“She gets trapped in a viscous cycle.”

Some words are just plain hard to spell. Sometimes you just get spun around as you try to remember if the ending is “-ence” or “-ance,” “-able” or “-ible.” The word meaning a screen for straining just doesn’t look right, spell it “sieve” or “seive.” And does an army mount a “siege” or a “seige” as it tries to “sieze”…umm, “seize” a town? And then there are all the “sc” words, which also never look quite right. And the spinning accelerates.

I guess it becomes a spin cycle.

For this student, obviously it became a viscous cycle. Comes between the “wash” cycle and the “rinse” cycle. The “spin” cycle comes last.

I really, really sympathize with “viscous.” Spell-check won’t help, of course, since “viscous” is every bit as legitimate a word as “vicious.”

I was temporarily side-tracked there by a vision of delicious couscous. Sorry.

The word “vicious” really does seem to need an “s” in there, doesn’t it? An “sc” cluster, just to make it feel a little meaner. You can say you don’t hear an “s,” but you don’t hear a “c” in “science,” either, do you? Come to think of it, there is something a little mean about science—or was I just remembering my high school chemistry teacher?

Of course “luscious” has an “sc” cluster, and there’s nothing mean about it.

So, anyway, do you spell the word in question according to the pattern in “delicious” or the pattern in “luscious”?

Excuse me a moment while I chuckle over that old favorite, “GHOTI.”

I haven’t mentioned that my student could simply have consulted a dictionary if she had a question about spelling. I’m thinking the probability is that she didn’t know she had a question about spelling.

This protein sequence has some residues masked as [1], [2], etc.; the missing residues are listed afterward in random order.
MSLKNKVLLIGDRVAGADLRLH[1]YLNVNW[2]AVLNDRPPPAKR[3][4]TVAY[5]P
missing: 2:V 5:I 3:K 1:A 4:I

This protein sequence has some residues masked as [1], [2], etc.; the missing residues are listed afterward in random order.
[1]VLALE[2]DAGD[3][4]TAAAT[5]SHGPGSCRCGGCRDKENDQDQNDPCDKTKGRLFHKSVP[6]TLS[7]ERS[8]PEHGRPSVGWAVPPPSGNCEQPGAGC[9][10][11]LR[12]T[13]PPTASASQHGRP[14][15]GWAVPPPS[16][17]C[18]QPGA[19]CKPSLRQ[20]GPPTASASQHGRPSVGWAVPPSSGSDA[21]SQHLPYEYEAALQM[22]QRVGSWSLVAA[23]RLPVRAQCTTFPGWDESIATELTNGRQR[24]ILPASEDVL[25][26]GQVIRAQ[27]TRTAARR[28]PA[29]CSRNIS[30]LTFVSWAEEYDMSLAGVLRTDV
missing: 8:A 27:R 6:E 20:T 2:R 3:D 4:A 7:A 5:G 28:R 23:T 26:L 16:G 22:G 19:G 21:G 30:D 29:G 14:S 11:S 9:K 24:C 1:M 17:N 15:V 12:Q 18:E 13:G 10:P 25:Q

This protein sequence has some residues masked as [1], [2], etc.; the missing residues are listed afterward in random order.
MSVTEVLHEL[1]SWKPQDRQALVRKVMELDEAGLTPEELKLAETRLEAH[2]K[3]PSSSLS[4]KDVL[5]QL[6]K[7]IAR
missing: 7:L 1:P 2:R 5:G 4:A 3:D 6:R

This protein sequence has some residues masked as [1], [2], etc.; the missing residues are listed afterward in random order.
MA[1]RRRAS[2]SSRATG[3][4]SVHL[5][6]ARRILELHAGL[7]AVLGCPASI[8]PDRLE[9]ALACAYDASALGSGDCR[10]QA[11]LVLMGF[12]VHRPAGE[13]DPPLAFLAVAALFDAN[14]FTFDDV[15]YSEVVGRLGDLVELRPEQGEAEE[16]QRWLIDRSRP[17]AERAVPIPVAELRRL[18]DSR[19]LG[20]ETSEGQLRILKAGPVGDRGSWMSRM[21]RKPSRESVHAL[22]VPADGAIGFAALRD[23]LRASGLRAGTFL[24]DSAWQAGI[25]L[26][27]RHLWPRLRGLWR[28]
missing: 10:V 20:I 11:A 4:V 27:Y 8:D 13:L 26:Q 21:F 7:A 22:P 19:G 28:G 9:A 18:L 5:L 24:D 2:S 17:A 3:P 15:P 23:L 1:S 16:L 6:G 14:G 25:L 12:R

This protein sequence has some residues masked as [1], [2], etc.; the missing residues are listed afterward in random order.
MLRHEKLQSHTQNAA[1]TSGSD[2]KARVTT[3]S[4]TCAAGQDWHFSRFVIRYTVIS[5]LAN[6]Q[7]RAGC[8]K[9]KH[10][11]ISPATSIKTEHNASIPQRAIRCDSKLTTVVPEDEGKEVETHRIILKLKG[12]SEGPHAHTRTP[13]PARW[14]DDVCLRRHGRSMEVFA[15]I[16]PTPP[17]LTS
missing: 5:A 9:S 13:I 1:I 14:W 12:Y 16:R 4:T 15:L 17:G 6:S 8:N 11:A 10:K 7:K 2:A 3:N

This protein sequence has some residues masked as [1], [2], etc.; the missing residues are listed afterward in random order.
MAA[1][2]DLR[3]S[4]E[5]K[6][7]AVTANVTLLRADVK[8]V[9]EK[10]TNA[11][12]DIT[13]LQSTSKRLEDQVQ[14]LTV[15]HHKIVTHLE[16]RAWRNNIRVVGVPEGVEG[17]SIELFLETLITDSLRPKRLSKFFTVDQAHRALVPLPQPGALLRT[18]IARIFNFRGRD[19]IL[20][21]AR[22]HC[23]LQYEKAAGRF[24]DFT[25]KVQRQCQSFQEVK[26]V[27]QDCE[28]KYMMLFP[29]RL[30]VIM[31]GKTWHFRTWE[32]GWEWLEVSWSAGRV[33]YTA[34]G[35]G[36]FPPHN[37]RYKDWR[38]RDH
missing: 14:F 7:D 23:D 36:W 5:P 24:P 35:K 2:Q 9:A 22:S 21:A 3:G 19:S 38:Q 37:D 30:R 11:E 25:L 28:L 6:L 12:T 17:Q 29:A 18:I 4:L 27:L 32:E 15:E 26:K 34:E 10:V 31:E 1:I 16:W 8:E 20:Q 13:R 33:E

For the student, it’s enough to correct the error. But for the reader, especially a reader who’s a little bit tired, visions develop and multiply.

The viscous cycle must be that stage in the laundry process when all the mud and gunk in the clothing turns the wash water into muck and everything goes sloshing slowly and sloppily around and around, a thick, glutinous mess, waiting for the spinning to accelerate and pull some of the sticky stuff out so fresh water can pour in and rinse it all clean. Well, that’s one idea, anyway.

But since some woman gets trapped in this viscous cycle (according to my student), it must happen in something  bigger than a washing machine. If quicksand mated with a whirlpool, now, that would make a pretty good viscous cycle guaranteed to trap any hapless wanderer in the vicinity…the viscous vicinity….

What if a viscous cycle is merely a vicious cycle in sticky circumstances?

I’ve had this sentence in my Book of Horrors for a long time. I know it made me laugh. I know I must have something useful to say about it, but evidently today all I can do is spin out silly scenarios.

Or is it “scilly scenarios”? “Scylla scenarios”? Odysseus, beware.

I’ll try to get my brain into the dryer by tomorrow. Meanwhile, hasn’t this all been scintillating?

About RAB

Teacher of English writing and literature (college-level); academic-freedom activist; editor and copy editor; theater director, costumer, actress, playwright. View all posts by RAB

One response to ““She gets trapped in a viscous cycle.”

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